About 15 miles south of UWF’s campus is Seville Quarter and downtown Pensacola, and you can find tons of bars and restaurants lined up and down Palafox Street. Downtown can be a decent drive from Jim Spooner Field depending on the time of day, so plan accordingly. For attractions I definitely recommend checking out the Naval Air Museum at Pensacola Naval Air Station – this state of the art museum, which is free by the way, has over 150 vintage aircraft on display including the first plane to cross the Atlantic Ocean, former President Bush’s private plane, and some from the Blue Angels. The museum is located on the naval base and is a bit of a detour, being in an out-of-the-way location, but I highly recommend it. The beaches of Pensacola and Gulf Shores are nearby as well, for those in town wanting to hit the beach.
It’s hard to judge the fans on the particular afternoon I attended, as it was a cold and rainy day, so there were not a lot of fans in attendance. The Argos are averaging just a couple hundred fans per game this 2019 season, but on this particular Sunday afternoon the announced crowd was 118, though it seemed far fewer. The conditions were terrible, as there was a constant drizzle during the game, and the staff even eventually opened up the reserved seating section to all general admission fans, as the grandstands were completely empty and the few people there were all lined up behind home plate – it was a far cry from the Pelican days when this place would get packed out.
One drawback to getting to UWF’s campus is the location itself, as well as Pensacola’s horrendous traffic. The campus is located in the northern part of the city, far away from the beach and downtown, so if coming from the east and west I-10 will be your best bet – just take the Davis Highway exit and follow the signs until you reach the University Parkway split, and you can take that road right into campus. Or, if coming from the beach or downtown you can take I-110 to Davis Highway and follow that, or you can take beautiful Scenic Highway, a winding road that travels north and south and has spectacular views of Escambia Bay. All along this highway you can pull off into the different areas and lookouts over the water; this highway is noted for its lavish mansions as well.
Part of the University Sportsplex, Jim Spooner Field itself is located on the southeast side of campus, and resembles being in a city park. The sportsplex includes the softball stadium, which is located next door to and is a mirror image of Jim Spooner Field, except with only one grandstand instead of three. Then, out past center field is a soccer field, a practice field used for baseball, and softball and batting cages.
Return on Investment 3
For normal games UWF does charge $5 for all general admission and grandstand tickets, and $7 for the chair back seating behind home plate; students get in free with their student ID. For this level of baseball I thought these ticket prices were pretty high, but then again this is Florida and a tourist area so everything is expensive here. But on this particular afternoon, with the rain and cold weather in the forecast, the ticket office was closed so fans were free to come in and sit where they wanted.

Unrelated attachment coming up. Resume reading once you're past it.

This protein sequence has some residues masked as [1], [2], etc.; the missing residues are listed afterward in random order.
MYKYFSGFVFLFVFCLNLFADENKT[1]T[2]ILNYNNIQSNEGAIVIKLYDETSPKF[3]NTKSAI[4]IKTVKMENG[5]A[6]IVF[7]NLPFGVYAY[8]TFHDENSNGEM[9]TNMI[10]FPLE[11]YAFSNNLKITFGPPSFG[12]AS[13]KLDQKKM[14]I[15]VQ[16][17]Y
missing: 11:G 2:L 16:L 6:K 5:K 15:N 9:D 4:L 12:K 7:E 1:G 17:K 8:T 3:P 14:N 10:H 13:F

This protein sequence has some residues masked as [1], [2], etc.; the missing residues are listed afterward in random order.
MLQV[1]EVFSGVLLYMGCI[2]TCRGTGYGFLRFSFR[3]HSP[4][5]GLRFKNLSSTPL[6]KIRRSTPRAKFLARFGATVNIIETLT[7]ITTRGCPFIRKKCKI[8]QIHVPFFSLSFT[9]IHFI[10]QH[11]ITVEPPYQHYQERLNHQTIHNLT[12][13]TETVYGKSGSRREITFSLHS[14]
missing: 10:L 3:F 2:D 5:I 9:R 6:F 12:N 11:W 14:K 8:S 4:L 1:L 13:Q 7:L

‘The Spoon’ is a former minor league ballpark. In 2002 the Pensacola Pelicans were born when the upstart independent Southeastern Baseball League placed a team in the city. The team would play just south of here at tiny Pirate Field on the campus of Pensacola State College, and would be the city’s first professional baseball team since 1962, so needless to say Pensacolians were hungry for baseball again, and it showed during the one season the Pelicans played at Pirate Field. Fans packed the stadium and the team led the league in attendance, as well as won the league’s inaugural championship.
Midway through the 2002 season the Pelicans were purchased by Quint Studer and his wife Rishy. Studer, who is originally from Illinois, is a health care consultant who relocated to the city in the 1990s to work with an area hospital. Studer’s many charitable efforts would prove to be influential for the city, and he would be the man responsible for bringing affiliated baseball back to Pensacola.
After the 2002 season the Pelicans needed to find a bigger home ASAP, so they relocated to Jim Spooner Field. In order to accommodate professional baseball, however, The Spoon needed to be upgraded, so the two additional grandstands were added raising the capacity to 3,000. In addition, a party deck was established in left field, and box seats were installed behind home plate.
The Pelicans would play eight years at The Spoon in three separate leagues – Southeastern League (2003), Central Baseball League (2004), and American Association of Independent Baseball (2005-2010). The team would prove to be highly successful for the community of Pensacola, and fans packed The Spoon on a nightly basis. Because of the success of the Pelicans, affiliated baseball would return to Pensacola in 2012, when Studer purchased the Carolina Mudcats and relocated them to Pensacola to become the Blue Wahoos. As part of this deal, however, Studer had to facilitate the Kinston Indians moving to Zebulon, NC to replace the Mudcats; the Indians ended up taking over the Mudcats name.
The Wahoos have won Minor League Baseball’s Organization of the Year award three times in their seven year existence, and in addition, Blue Wahoos Stadium, a three-time recipient of the Southern League’s Ballpark of the Year, has consistently been ranked as one of the premiere minor league ballparks in the country – and all of this because the Pensacola Pelicans laid the foundation for the team that would call the city home ten years later. Without the Pelicans success at The Spoon perhaps the Blue Wahoos wouldn’t even be in Pensacola today.
Jim Spooner Field is a decent place to catch a baseball game – the days of packed houses and professional baseball are long gone, but what’s left is a cozy little ballpark that suits the team quite well. For a D2 baseball facility Jim Spooner Field is a pretty decently-sized stadium, so if you are in the area and want to catch a game at a former minor league ballpark, then come on down to The Spoon.